Wednesday, 19 Dec 2018

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Coconut Oil Reverses Non-Alcoholic Fatty Liver Disease

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Health Desk: 14 January 2018: Non-alcoholic fatty liver disease (NAFLD) is defined medically as macrovesicular steatosis, or abnormal retention of lipids (fats) sufficient and large enough to distort or replace the nuclei of liver cells among those who consume less than 20 grams (.7 ounces) of alcohol per day.

NAFLD, unknown prior to 1980, has become our largest liver health issue nationally and throughout most industrialized nations. Fatty liver disease affects metabolism and usually manifests as obesity and insulin resistance, which are direct co-factors for type 2 diabetes. It can also progress to inflammation of the liver, or non-alcoholic steatohepatitis (NASH), leading to cirrhosis.

Ironically, a saturated fat (virgin coconut oil) may prove to be the safest and most effective treatment for NAFLD according to a study published recently in the Journal of the Science and Agriculture of Food.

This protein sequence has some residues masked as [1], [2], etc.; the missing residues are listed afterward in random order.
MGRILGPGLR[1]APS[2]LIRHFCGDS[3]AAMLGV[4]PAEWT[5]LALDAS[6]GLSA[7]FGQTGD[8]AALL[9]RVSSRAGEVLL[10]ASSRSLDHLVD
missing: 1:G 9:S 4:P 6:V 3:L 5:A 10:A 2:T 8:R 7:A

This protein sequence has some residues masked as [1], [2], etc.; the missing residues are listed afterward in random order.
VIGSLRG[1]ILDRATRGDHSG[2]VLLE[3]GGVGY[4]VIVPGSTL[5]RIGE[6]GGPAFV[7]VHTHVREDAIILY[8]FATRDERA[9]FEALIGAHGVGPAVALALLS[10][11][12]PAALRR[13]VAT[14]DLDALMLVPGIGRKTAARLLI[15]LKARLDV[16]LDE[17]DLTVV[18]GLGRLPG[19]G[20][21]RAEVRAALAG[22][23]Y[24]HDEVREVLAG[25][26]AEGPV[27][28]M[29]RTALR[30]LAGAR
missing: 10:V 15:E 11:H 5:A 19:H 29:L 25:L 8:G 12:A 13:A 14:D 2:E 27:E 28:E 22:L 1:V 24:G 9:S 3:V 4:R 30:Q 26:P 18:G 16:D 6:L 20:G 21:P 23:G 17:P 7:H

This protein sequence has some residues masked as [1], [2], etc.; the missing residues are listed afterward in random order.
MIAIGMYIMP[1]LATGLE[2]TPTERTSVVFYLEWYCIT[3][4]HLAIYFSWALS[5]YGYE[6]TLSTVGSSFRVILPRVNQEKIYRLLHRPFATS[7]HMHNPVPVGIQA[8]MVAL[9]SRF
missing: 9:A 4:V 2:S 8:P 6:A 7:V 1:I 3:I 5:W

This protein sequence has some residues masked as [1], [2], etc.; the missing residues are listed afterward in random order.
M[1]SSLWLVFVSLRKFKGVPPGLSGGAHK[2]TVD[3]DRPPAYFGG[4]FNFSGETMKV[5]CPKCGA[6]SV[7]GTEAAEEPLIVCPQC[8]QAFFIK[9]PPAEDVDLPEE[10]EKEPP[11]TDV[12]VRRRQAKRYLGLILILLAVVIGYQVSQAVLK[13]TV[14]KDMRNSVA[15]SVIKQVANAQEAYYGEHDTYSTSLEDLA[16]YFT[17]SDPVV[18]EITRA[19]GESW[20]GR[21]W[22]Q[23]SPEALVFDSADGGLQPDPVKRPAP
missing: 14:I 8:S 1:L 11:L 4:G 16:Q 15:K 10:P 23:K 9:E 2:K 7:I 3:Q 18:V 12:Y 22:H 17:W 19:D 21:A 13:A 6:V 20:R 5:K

The study, “Virgin coconut oil reverses hepatic steatosis by restoring redox homeostasis and lipid metabolism in male Wistar rats,” noted in its background statement that more nutraceutical offerings are being sought for reversing fatty liver disease.

Recent Study Proving Virgin Coconut Oil Efficacy and Safety for Reversing NAFLD.

The researchers noted that earlier studies had demonstrated virgin coconut oil could help prevent NAFLD. This new study intended to see if virgin coconut oil could also reverse existing non-alcoholic fatty liver disease. (Pharmaceutical medications, with side effects, are not working to stem the tide of rising NAFLD.)

After four weeks on a high fructose diet, the rats developed non-alcoholic fatty liver disease, or hepatosteotosis. This was confirmed by observing the rats’ hyperglycemia (high blood sugar), reduced glucose tolerance (medical term for a zone between high blood sugar and diabetes), dyslipidemia (high blood lipids – triglycerides, etc.,) and hepatic macrovesicles (lipid displacements of liver cell nuclei).